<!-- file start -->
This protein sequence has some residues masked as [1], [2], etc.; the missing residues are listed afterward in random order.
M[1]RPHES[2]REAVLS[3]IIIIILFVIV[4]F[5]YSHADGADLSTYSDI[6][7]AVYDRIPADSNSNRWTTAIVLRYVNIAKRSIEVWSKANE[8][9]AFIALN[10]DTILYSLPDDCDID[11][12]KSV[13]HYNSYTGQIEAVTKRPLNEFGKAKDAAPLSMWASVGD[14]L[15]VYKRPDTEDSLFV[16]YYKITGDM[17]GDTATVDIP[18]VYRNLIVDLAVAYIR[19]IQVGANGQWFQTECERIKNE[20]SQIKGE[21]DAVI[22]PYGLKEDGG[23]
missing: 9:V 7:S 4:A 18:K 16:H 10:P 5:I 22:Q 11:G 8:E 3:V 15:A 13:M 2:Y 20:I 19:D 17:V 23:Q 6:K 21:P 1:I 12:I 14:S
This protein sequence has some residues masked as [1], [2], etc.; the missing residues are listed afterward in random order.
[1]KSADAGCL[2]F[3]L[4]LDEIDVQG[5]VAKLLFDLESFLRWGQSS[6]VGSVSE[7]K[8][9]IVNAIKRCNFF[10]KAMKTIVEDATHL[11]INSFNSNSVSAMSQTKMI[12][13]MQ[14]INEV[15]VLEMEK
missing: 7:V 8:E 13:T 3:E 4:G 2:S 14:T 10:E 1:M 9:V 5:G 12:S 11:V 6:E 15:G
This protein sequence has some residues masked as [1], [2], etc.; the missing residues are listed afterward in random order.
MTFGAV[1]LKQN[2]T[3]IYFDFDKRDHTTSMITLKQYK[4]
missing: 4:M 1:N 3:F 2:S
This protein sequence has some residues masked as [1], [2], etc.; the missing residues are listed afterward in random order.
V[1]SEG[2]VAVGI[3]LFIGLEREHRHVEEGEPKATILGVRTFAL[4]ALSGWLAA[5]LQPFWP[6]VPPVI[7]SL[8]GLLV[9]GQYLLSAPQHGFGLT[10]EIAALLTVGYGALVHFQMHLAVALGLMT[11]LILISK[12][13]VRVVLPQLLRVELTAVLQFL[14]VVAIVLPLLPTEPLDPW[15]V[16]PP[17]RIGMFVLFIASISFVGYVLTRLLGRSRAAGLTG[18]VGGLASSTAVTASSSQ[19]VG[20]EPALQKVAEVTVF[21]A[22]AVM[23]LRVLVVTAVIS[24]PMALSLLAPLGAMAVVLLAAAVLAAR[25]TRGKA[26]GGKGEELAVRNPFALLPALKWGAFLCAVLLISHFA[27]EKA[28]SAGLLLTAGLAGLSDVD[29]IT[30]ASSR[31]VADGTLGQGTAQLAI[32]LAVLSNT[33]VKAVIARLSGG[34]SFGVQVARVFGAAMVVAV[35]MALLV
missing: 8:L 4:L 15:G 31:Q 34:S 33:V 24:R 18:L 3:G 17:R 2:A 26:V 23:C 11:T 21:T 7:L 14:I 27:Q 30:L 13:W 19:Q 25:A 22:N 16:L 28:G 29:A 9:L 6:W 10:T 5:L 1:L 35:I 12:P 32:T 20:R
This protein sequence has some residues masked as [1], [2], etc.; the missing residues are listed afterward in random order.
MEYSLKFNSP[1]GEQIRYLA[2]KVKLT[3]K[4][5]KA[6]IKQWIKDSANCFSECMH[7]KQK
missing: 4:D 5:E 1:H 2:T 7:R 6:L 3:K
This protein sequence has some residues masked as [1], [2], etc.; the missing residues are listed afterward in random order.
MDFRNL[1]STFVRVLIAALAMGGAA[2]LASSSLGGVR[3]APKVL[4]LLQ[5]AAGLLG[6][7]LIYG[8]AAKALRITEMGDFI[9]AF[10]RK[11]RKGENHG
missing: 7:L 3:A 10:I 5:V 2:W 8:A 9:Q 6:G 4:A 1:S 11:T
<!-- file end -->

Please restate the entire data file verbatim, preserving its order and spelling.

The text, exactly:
This protein sequence has some residues masked as [1], [2], etc.; the missing residues are listed afterward in random order.
M[1]RPHES[2]REAVLS[3]IIIIILFVIV[4]F[5]YSHADGADLSTYSDI[6][7]AVYDRIPADSNSNRWTTAIVLRYVNIAKRSIEVWSKANE[8][9]AFIALN[10]DTILYSLPDDCDID[11][12]KSV[13]HYNSYTGQIEAVTKRPLNEFGKAKDAAPLSMWASVGD[14]L[15]VYKRPDTEDSLFV[16]YYKITGDM[17]GDTATVDIP[18]VYRNLIVDLAVAYIR[19]IQVGANGQWFQTECERIKNE[20]SQIKGE[21]DAVI[22]PYGLKEDGG[23]
missing: 9:V 7:S 4:A 18:K 16:H 10:P 5:I 22:Q 11:G 8:E 3:V 15:A 13:M 2:Y 20:I 19:D 17:V 23:Q 6:K 21:P 1:I 12:I 14:S
This protein sequence has some residues masked as [1], [2], etc.; the missing residues are listed afterward in random order.
[1]KSADAGCL[2]F[3]L[4]LDEIDVQG[5]VAKLLFDLESFLRWGQSS[6]VGSVSE[7]K[8][9]IVNAIKRCNFF[10]KAMKTIVEDATHL[11]INSFNSNSVSAMSQTKMI[12][13]MQ[14]INEV[15]VLEMEK
missing: 7:V 8:E 13:T 3:E 4:G 2:S 14:T 10:E 1:M 9:V 5:G 12:S 11:V 6:E 15:G
This protein sequence has some residues masked as [1], [2], etc.; the missing residues are listed afterward in random order.
MTFGAV[1]LKQN[2]T[3]IYFDFDKRDHTTSMITLKQYK[4]
missing: 4:M 1:N 3:F 2:S
This protein sequence has some residues masked as [1], [2], etc.; the missing residues are listed afterward in random order.
V[1]SEG[2]VAVGI[3]LFIGLEREHRHVEEGEPKATILGVRTFAL[4]ALSGWLAA[5]LQPFWP[6]VPPVI[7]SL[8]GLLV[9]GQYLLSAPQHGFGLT[10]EIAALLTVGYGALVHFQMHLAVALGLMT[11]LILISK[12][13]VRVVLPQLLRVELTAVLQFL[14]VVAIVLPLLPTEPLDPW[15]V[16]PP[17]RIGMFVLFIASISFVGYVLTRLLGRSRAAGLTG[18]VGGLASSTAVTASSSQ[19]VG[20]EPALQKVAEVTVF[21]A[22]AVM[23]LRVLVVTAVIS[24]PMALSLLAPLGAMAVVLLAAAVLAAR[25]TRGKA[26]GGKGEELAVRNPFALLPALKWGAFLCAVLLISHFA[27]EKA[28]SAGLLLTAGLAGLSDVD[29]IT[30]ASSR[31]VADGTLGQGTAQLAI[32]LAVLSNT[33]VKAVIARLSGG[34]SFGVQVARVFGAAMVVAV[35]MALLV
missing: 8:L 4:L 15:G 31:Q 34:S 33:V 24:R 18:L 3:G 17:R 2:A 26:V 23:C 11:T 21:T 7:L 14:I 27:Q 30:L 13:W 19:Q 25:A 22:N 16:L 28:G 29:A 9:L 6:W 10:T 5:L 1:L 35:I 12:P 32:T 20:R
This protein sequence has some residues masked as [1], [2], etc.; the missing residues are listed afterward in random order.
MEYSLKFNSP[1]GEQIRYLA[2]KVKLT[3]K[4][5]KA[6]IKQWIKDSANCFSECMH[7]KQK
missing: 4:D 5:E 1:H 2:T 7:R 6:L 3:K
This protein sequence has some residues masked as [1], [2], etc.; the missing residues are listed afterward in random order.
MDFRNL[1]STFVRVLIAALAMGGAA[2]LASSSLGGVR[3]APKVL[4]LLQ[5]AAGLLG[6][7]LIYG[8]AAKALRITEMGDFI[9]AF[10]RK[11]RKGENHG
missing: 7:L 3:A 10:I 5:V 2:W 8:A 9:Q 6:G 4:A 1:S 11:T